Librarian Avengers

Look it up.

Mar 31, 2005

Stay right there.

My parents visited this weekend, bringing birthday presents with them. As usual, these gifts were thoughtful, appropriate, kind, and Extremely Heavy.

It all started in a few years ago. I had recently moved to Ann Arbor, Michigan for graduate school, and had increased my distance from "home" by about 30 minutes. Ever-supportive, my parents would pile in the car on weekends and we would all have lunch at Zingermans. However, the holidays revealed an unusual pattern. Instead of the usual paperbacks and gift certificates, I started receiving Very Heavy Things. A leaded glass picture frame weighing about 15 pounds. Hardbacked reference books. Anvils.

My latest move to Ithaca has upped the ante. The trip is now eight hours long, and for my birthday this year I received a pair of six ton jack stands and an iron tea kettle. I suspect this will be followed by an armoire and a set of shotputs.

Yes, ladies and gentlemen, my parents are slowly building an anchor. Soon I will be forced to remain, tethered to my home by a series of carefully-placed items too heavy to fit in the moving van.

Mar 23, 2005

Construction makes me drink beer

List of vehicles parked outside our house:
  • 3 Drain Brain vans. Apparently everyone on staff wants a look at our horrible horrible sewage line.
  • 1 pickup truck belonging to the concrete guy. Who you gonna call when you pull up some carpet and discover a maze of cracked concrete patching? Concrete guy!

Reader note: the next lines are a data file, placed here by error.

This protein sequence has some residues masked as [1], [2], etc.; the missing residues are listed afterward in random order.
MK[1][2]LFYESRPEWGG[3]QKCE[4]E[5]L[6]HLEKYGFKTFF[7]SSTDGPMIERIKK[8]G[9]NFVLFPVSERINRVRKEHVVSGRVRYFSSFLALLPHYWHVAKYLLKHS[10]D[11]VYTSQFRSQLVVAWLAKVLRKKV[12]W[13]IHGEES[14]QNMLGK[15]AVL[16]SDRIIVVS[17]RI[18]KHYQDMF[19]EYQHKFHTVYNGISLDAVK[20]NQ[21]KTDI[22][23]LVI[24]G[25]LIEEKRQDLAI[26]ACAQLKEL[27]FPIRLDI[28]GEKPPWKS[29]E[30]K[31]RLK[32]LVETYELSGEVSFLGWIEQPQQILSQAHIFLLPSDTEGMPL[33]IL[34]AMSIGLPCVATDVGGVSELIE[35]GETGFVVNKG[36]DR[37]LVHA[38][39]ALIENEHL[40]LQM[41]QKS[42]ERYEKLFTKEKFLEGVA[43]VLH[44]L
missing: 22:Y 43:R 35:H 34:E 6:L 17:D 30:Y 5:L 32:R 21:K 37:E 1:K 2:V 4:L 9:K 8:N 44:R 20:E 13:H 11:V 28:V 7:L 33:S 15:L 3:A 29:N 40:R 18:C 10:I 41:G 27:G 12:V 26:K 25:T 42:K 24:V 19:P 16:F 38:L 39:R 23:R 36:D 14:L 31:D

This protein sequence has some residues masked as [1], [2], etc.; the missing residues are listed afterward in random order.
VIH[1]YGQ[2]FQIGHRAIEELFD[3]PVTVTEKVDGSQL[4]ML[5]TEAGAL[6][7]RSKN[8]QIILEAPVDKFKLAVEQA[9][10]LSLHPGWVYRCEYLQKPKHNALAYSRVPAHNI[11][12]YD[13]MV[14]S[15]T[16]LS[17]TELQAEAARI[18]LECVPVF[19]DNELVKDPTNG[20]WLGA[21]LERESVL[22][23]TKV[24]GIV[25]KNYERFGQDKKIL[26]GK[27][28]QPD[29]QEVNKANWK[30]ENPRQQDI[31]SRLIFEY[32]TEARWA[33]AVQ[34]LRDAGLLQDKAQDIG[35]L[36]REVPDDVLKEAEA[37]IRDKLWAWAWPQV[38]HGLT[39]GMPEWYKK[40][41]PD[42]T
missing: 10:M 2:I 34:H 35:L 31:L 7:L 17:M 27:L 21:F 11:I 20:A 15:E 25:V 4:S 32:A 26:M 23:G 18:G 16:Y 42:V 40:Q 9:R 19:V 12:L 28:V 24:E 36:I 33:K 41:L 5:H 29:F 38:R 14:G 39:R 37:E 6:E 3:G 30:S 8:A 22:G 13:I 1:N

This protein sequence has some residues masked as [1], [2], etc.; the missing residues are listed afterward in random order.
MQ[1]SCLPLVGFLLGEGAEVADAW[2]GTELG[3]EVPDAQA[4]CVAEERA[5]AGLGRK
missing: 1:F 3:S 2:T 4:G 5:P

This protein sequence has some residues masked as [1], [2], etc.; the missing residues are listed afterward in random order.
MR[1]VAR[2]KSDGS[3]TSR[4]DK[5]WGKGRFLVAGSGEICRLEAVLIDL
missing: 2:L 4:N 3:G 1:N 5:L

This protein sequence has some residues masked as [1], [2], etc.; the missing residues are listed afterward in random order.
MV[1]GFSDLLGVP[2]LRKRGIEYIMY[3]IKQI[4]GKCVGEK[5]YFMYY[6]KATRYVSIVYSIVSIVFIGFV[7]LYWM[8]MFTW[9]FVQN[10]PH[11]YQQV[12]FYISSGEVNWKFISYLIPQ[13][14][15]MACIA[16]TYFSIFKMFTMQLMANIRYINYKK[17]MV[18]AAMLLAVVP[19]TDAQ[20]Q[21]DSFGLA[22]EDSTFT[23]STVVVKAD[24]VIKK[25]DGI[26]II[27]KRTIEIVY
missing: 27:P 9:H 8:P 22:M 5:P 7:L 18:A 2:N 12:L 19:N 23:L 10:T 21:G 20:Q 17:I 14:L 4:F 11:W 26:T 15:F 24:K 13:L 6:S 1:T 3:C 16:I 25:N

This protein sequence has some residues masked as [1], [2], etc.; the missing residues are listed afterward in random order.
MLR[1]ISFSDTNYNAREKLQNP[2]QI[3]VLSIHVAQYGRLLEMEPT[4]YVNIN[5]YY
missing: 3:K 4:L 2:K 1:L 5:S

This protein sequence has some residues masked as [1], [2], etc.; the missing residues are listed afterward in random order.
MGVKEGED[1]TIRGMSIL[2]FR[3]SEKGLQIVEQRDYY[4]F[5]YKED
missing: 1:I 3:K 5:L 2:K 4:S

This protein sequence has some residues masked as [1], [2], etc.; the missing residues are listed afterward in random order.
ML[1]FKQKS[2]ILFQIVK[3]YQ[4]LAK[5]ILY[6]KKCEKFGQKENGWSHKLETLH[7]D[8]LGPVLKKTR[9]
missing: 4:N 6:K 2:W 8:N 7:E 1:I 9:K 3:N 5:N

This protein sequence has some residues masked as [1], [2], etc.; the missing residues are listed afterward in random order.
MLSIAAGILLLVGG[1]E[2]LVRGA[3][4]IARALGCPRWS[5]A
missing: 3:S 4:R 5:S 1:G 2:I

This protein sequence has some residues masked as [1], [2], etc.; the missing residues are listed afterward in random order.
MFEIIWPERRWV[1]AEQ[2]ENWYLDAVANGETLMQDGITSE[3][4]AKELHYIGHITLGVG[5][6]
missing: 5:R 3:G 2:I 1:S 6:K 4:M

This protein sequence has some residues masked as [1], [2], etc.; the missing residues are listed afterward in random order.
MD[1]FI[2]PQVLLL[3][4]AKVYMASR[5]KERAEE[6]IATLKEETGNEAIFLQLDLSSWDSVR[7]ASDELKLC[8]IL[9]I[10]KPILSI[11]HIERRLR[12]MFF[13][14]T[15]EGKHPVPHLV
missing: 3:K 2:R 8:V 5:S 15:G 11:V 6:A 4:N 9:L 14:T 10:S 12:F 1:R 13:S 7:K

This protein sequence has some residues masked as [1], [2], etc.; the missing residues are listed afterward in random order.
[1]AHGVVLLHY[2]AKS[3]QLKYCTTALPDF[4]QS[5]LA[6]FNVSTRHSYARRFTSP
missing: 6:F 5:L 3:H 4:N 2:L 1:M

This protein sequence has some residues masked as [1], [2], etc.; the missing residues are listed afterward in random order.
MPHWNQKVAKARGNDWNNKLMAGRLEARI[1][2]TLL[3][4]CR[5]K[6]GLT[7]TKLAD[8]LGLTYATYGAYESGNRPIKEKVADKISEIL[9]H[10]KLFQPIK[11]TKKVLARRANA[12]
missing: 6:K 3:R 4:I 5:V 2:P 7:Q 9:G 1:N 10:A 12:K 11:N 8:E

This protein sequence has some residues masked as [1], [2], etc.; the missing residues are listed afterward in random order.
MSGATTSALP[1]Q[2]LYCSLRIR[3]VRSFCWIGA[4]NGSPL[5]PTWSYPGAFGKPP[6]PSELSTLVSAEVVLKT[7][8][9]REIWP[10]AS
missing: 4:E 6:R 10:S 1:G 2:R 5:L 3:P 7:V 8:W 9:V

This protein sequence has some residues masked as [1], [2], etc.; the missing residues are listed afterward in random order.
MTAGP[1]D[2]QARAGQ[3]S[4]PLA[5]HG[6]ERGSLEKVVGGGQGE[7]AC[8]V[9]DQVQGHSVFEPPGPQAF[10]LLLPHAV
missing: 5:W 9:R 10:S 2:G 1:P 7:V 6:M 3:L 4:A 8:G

• 1 scary airbrushed van belonging to the floor guy. This guy is the first to actually finish doing something. We've got one room done downstairs and it's only three hundred dollars over budget. You win, floor guy!
Breaking news! The drain guys have gotten their 150 feet of snake stuck! They can't get it out! It's stuck! I'm so glad I came home from work for this. This is exciting. What will break next? Stay tuned!

Mar 21, 2005

Makin' coffee

When you grow up and own a house you will discover that houses, like weblogs, hairstyles, pets, and biceps, require maintenance. Often, this maintenance comes in the form of a large man who likes to bowl arriving at your home at 7:30 in the morning to resurface your floors. Assuming you are female and have issued social-class-indicators such as "hey man" and "shit it's early," you will be pounded companionably on the back and asked for coffee.

Herein lies a difficulty. In the hope of being judged as a comrade and therefore avoiding the spurious charges and bill-padding that are the norm for your ivy-covered neighborhood, you have opened yourself up to requests for coffee. However, all of this back-thumping and dude-ing has been a ruse. You are really a cuisinart-owning rhododendron-tending yuppie who only drinks tea.

Tea. You can't offer this man tea. If you offer him tea, you might as well come down the stairs in a ballgown carrying a Persian cat. My god, your very house is at stake. He could use the cheap leveling compound if he thinks you don't know any better. You have to find coffee.

Ohthankgod. You have coffee. Sort of. In the back of the cupboard is some instant that you keep for when your parents visit. Maybe he won't notice. You make it extra strong and dump in a bunch of sugar to mask the taste. He calls you sweetie and says thanks. Sweetie? Shit. Now the girl thing is going to kick you in the ass. He's probably down there screwing up the water/concrete ratio right now.

Mar 17, 2005


I'm back from webgeek megaconference South by Southwest in steamy Austin, TX. For all y'all librarians out there, SXSW Interactive attracts designers, web standards cheerleaders (closed tags, closed tags, rah rah rah!), and I'm-famous-online types for five days of geek panels and heavy drinking. One of things I got out of the conference was a strong feeling of guilt for not taking better care of my website. So, once my headache subsides you can expect big changes. Big!

Until then, I'm just glad to get back to the cat and my G5.